Grappling For MMA (Is It BJJ?)

Many different grappling martial arts have found their way into mixed martial arts. They are used to different extents, but MMA has become a unique sport with unique specifics on striking and grappling. But what is grappling for MMA?

Grappling for MMA is a specific style of grappling using techniques from martial arts like BJJ, wrestling, and judo. Still, it utilizes striking and the cage for offense and defense, becoming a separate style altogether.

BJJ and other grappling styles have a great deal of crossover. Still, you must consider some crucial differences if you plan to use your grappling skills in an MMA fight.

What is Grappling?

Grappling is a universal term encompassing all martial arts that use close-range grips and holds to control another person by manipulating his position, throwing him to the ground, or applying a painful hold like a joint lock or a choke.

Grappling techniques include many elements serving at least one of the purposes I just outlined. They can be cinches, takedowns, throws, pins, holds, joint locks, and various chokes or strangles. The common thing is each of them is a very close-range technique used to control or manipulate the opponent’s body in a certain way.

In language, wrestling and grappling are interchangeable and mean the same thing. Still, many variables exist between different grappling styles, so we can split the two terms into different grappling categories for ease of use.

  • Submission grappling– is a form of grappling where the end goal is to force the opponent to admit defeat by applying a submission. The best example of such martial art is BJJ. Other martial arts like judo and sambo also allow submissions but focus on effective throws.
  • Wrestling– Аre considered grappling styles where submissions are not allowed, and the main purpose is to throw the opponent on the ground, pin his back, or push him outside the boundaries of the match area.

What Is Grappling For MMA?

What Is Grappling For MMA

Most grappling combat sports do not allow any form of striking and focus solely on grappling.

But mixed martial arts is a complex sport with a very liberal ruleset compared to most others. It combines all areas of fighting, including striking and grappling, which creates a different twist on both.

In pure grappling sports like Brazilian jiu-jitsu or freestyle wrestling, there is no danger of getting punched or kicked in the face, so the stance you take, the way you set up the sequences, and the way you move into positions are all done in a certain way.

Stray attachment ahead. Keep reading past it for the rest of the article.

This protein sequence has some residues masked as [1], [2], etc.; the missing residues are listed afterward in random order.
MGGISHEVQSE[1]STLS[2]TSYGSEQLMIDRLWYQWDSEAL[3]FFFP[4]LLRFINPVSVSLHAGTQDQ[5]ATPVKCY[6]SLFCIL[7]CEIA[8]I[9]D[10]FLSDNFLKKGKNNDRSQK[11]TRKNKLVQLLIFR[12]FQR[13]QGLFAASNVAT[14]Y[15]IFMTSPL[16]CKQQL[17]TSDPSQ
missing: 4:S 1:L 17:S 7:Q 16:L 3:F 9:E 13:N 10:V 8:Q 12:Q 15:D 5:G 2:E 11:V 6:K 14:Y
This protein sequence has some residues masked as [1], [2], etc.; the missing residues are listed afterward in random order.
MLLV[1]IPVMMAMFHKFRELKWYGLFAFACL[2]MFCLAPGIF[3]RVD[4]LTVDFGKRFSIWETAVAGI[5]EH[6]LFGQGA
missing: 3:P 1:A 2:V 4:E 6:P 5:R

Suddenly, when you can eat a knee, you cannot move forward with your head at waist level or lie around in full mount, calmly entertaining in your mind the best ways to escape.

Leg locks are another example of a powerful technique in submission grappling competition that does not translate as easily to MMA, where the two hands needed to control the leg leave you with no options to defend against punches.

The possibility of striking on the ground in MMA changes every single aspect of grappling. This is, of course, not to say grappling martial arts like BJJ don’t work in MMA. This couldn’t be further from the truth, but everything must be considered and applied relatively safely against strikes.

This is why many tactics and more advanced techniques found in sports BJJ cannot be done in the cage. The time and setups needed to finish them are often impossible in MMA.

But with the striking also comes new possibilities for submissions and holds. Even on the feet, takedowns are often set up by strikes as a counter to strikes.

On the ground, a submissions expert can seamlessly blend ground and pound to guard pass or open up new submissions opportunities by forcing the opponent into position through strikes.

Another key factor is the cage in MMA. Takedown offense, defense, clinching, and even ground and pound and submission attempts near the wall differ from those on an open mat.

The cage and all of the techniques and tactics it allows are unique to MMA, and even styles like kudo or combat sambo, where striking and grappling are used simultaneously, cannot prepare you for it.

Overall, grappling for MMA is a specific skill set that needs to be developed. While having a solid base in BJJ or wrestling is excellent, these skills must always be modified in a way applicable to MMA.

Types of Grappling Techniques Used in MMA

The beauty of MMA is it uses everything that works under the rules, which combines vast amounts of techniques from different martial arts. Here are the main categories of grappling techniques used in MMA.

Clinch Fighting